empower Slavic culture within the Hapsburg Empire

The Hapsburg Emperor, in contrast, was the bookish Leopold, who had trained to be a priest.
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the Hapsburg empire from 1867 until ..

This course will provide students with the tools they need to be skilled visual readers as well as to link national and international representations of Latin America to their appropriate historical, social, cultural and political contexts. Prerequisite: or permission of the instructor.

The only way the Empire could be reinstated is by free and willing consent.
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Calvinism was made the state religion of the Hapsburg Empire ..

Accompanying the natives' genocide were numerous accounts by outraged Spanish observers and attempts by the crown to limit the abuses, but it rarely slowed the carnage. Estimates of the death toll of Incan natives after a century of Spanish presence range from a “low” of a third of the population to more than 95%. The natives in the Valley of Mexico were probably more than 90% decimated in the first century after conquest. In the 16th, 17th, and 18th centuries, 15, 16, and 18 epidemics respectively swept through the Valley of Mexico.

It exemplifies the highest level of scholarly content, clarity and depth of inquiry yet presented on this profound and important subject.
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An examination of Europe from 1815 to the present with emphasis on the major themes, figures, ideas, and trends of the period, as well as the principal historical interpretations.

160) A
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Because the Hapsburg Empire had disappeared, ..

At a huge meeting at the Creek capital, in present-day Alabama, attended by five thousand natives from numerous tribes, , and the red stick bundles were only three moons large. At that meeting, Ridge threatened to kill Tecumseh if he came to speak to the Cherokee. A Creek chief challenged Tecumseh, who replied that the chief's blood was white and that when he went home to Tippecanoe, he would stomp on the ground and shake the land, to let the tribes know the truth. On November 7, 1811, the battle of Tippecanoe was fought, which was Harrison’s pre-emptive strike against Tecumseh’s efforts. On November 16th, a great meteor was seen in the sky, which supposedly informed the natives that Tecumseh’s efforts had the Great Spirit’s approval, but ashes said otherwise. A month later, while traveling back to Tippecanoe, at a camp near New Madrid, Missouri, Tecumseh received word of the disaster of Tippecanoe. That same night, December 16, 1811, the first New Madrid quake hit, which was a series of quakes that are the strongest in the USA's history, measuring more than eight on the Richter scale and caused church bells to ring in Boston. It stands today as a most curious testament to Tecumseh’s alleged ability. Because of Tippecanoe, Tecumseh (some say it was his brother) also allegedly cast a curse on the USA, so that every president elected in a year ending in zero would die in office. Harrison was the first to fall to this alleged curse, being elected in 1840 and dying soon after coming to office.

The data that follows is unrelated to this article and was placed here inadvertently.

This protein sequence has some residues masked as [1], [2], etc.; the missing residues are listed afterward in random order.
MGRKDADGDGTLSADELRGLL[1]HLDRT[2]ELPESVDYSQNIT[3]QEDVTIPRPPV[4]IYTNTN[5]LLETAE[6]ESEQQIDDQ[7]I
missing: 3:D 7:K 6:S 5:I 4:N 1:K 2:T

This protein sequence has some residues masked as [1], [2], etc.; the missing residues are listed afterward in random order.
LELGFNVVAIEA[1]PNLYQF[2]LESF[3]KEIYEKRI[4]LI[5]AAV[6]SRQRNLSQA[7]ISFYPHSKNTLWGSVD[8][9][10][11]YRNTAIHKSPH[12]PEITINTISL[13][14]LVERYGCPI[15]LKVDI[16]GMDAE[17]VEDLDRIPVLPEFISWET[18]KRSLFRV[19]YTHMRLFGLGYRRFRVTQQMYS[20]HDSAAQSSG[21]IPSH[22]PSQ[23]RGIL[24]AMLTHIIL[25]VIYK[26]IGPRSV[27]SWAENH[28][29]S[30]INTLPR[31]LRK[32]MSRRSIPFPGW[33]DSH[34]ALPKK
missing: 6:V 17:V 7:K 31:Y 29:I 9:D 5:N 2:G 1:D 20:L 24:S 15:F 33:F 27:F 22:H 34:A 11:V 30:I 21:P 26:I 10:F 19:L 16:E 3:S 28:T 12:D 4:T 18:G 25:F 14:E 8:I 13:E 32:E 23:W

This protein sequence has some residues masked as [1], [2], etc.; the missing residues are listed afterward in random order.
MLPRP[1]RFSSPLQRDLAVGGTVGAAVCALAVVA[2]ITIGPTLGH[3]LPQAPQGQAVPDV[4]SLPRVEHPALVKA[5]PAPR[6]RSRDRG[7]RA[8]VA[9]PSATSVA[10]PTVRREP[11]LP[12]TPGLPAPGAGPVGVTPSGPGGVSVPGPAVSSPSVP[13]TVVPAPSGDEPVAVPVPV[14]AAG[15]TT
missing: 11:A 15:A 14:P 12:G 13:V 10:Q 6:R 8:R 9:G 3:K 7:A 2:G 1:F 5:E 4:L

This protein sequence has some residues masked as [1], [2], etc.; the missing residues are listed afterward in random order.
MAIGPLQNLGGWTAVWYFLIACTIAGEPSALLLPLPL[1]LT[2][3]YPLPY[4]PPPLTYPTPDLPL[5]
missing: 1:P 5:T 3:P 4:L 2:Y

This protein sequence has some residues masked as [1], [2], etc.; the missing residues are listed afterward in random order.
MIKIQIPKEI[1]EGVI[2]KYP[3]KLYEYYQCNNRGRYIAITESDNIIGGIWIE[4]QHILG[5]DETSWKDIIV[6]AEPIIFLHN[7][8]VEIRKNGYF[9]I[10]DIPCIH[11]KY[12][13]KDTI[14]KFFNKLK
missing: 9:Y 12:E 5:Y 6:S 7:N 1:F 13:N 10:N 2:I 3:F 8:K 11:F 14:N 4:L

FRANCIA, the Franks, France, Burgundy, Italy, Germany

In 1823, Monroe gave a speech to the U.S. Congress that became the Monroe Doctrine. While his rhetoric sounded impressive, the reality was that he staked out Latin America as the USA's arena of influence, and no European powers were allowed. Monroe virtually declared the USA a hemispheric empire in 1823, although there was still plenty of work to be done. History has borne that notion out. Between 1798 and 1945, the USA sent its soldiers abroad in 168 separate events. Of those 168 events, 85 times the troops were sent to what was or is known as Latin America.


The Europeans played divide-and-conquer from the very beginnings of their invasions, and natives rarely and put aside their differences to form a united front. Far too often, testosterone overrode the brains and hearts of young men, which thwarted the attempts of elders to maintain peace among the tribes. The French, partly because they had far fewer colonists in the New World, and partly because they were less arrogant and exterminatory than the English, had friendlier relations with the natives, although the French could also be genocidists. French attempts to exterminate the Fox tribe alienated their native allies, which ultimately diminished French efforts in the region. After a generation of warfare, the fiercely independent Fox (who called themselves the Mesquaki) were very weakened by 1730, and living in present-day Wisconsin. They tried escaping, to go live with the Seneca in present day New York, but their flight was detected. About three-quarters of the remaining Fox were women, children, and the elderly. After a siege of a hastily constructed fort in a stand of trees, the Fox asked to surrender, but the French gave no quarter and the tribe was nearly exterminated, with several hundred killed. The survivors were parceled out to French-allied tribes.